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Upcoming event

Research conversations reflecting on fluid identities in doctoral learning and supervision through different starting points

Policies have increased the diversity of doctoral candidates in terms of age, race, class, disability, gender and sexuality, but also modes of study, distance, types of degrees and supervisory arrangements (Taylor et al. 2018). This increase of ‘non-traditional’ candidates through widening participation is largely welcomed but there are challenges which supervisors are encouraged to address (Eley and Jennings, 2005). There is also an increase of colleagues supervising colleagues which is under researched and under theorised (Madikizela-Madiya & Atwebembeire, 2021). It can be argued that the use of ‘non-traditional’ positions these candidates in deficit (Taylor and Goodfellow, 2020) as fundamental doctoral structures have not shifted (Seal, 2021). Adapting supervisory practice is important to support institutional policies (Gagon, 2021) by recognising the different starting points of the doctoral candidates and not following a one-size-fits-all supervisory approach (Everitt and Blackburn, 2023). Whilst a doctoral degree may separate the supervisor from the candidate, research suggests that a supervisor’s identity is also developing alongside the candidates, indicated fluidity in identity development as they are both becoming at the same time (Gravett, 2021; Pratt and Shaughnessey, 2016).   

This event will share narratives of starting points and strategies in responding to diversity through a keynote by Dr. Jessica Gagnon and then Conversations between doctoral supervisors and candidates. Conversation 1 includes Professor Mike Seal, his supervisor and a supervisee. Conversation 2  Dr. Jessica Gagnon and an International candidate. We are inviting colleagues to participate in Conversation 3 foregrounding issues around modes of study, different degrees or non-traditional candidates and supervisors.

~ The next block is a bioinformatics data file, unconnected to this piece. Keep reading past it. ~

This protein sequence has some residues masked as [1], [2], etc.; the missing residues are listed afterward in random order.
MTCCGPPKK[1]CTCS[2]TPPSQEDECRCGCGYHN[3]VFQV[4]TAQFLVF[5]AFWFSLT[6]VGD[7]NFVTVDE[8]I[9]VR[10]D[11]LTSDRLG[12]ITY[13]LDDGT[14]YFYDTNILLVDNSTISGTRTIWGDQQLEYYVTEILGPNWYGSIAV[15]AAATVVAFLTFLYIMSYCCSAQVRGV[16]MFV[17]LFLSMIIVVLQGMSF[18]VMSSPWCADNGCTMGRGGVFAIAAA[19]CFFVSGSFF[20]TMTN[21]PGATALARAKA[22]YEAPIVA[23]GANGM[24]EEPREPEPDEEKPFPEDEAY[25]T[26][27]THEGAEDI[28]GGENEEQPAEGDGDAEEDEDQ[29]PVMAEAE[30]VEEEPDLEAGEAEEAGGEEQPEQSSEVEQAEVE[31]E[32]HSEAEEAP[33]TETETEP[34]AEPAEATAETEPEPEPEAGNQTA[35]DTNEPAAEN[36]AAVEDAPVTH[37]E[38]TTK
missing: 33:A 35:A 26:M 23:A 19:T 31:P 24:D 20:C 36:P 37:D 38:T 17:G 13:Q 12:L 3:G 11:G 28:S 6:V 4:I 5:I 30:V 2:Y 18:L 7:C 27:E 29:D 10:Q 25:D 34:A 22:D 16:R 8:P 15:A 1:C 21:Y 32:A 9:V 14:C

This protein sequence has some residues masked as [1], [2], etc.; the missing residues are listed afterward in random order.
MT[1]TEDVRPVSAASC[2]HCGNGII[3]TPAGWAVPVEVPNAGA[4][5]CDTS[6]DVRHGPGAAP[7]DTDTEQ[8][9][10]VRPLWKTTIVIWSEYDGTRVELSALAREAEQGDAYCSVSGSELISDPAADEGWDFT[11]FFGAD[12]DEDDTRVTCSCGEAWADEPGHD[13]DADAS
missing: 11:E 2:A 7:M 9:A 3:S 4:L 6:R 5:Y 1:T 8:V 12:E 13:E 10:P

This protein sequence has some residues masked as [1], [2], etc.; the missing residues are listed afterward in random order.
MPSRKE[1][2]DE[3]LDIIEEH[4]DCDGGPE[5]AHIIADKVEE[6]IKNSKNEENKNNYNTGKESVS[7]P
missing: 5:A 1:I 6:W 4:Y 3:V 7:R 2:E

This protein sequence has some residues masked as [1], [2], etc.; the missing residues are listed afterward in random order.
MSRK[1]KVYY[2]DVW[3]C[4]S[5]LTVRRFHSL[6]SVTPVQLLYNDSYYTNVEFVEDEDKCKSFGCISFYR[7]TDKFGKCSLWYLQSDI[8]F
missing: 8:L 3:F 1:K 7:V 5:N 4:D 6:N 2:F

Draft Programme:

13:00 Arrival & Refreshments
13:10 BERA Introduction and Rationale for the Event
13:15 The importance of responding to diversity
Dr Jess Gagnon, University of Manchester
13:45 Research Conversation 1
Professor Mike Seal, St Marys University 
14:30 Break
14:45 Research Conversation 2
Dr Jess Gagnon, University of Manchester
15:30 Research Conversation 3
Invited Members
16:15 Actions Moving Forward
16:25 Conclusions
16:30 Event Close

Chairs and Speakers

Profile picture of Julia Everitt
Julia Everitt, Dr

Research Fellow at Birmingham City University

Dr Julia Everitt is a Post-Doctoral Researcher at Birmingham City University (BCU) and has worked in higher education as a researcher since 2014. Julia was awarded her doctorate in 2018 and as a researcher has been involved in over 30 research...

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Kate Mawson, Dr

Principal Lecturer at Nottingham Trent University

Dr Kate Mawson has significant teaching experience across a range of institutions and has worked in Secondary and higher Education institutions since 2002. Kate is a Senior Fellow of the Higher Education Academy and a Founding Fellow of the...

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Mike Seal, Professor

Professor in youth and community education at St. Marys University

I have three part-time roles: Director of the Centre for Research into the Education of Marginalised Children and Young Adults (CREMCYA) and Professor of Youth and Community Education at St Mary's University Twickenham, Professor in Critical...

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Jessica Gagnon, Dr

Lecturer at University of Manchester

Dr Jessica Gagnon has worked in higher education in the US and UK for 20 years. She is a sociologist of higher education whose research is primarily focused on inequalities, particularly in STEM. Her recent projects include the RSC-funded...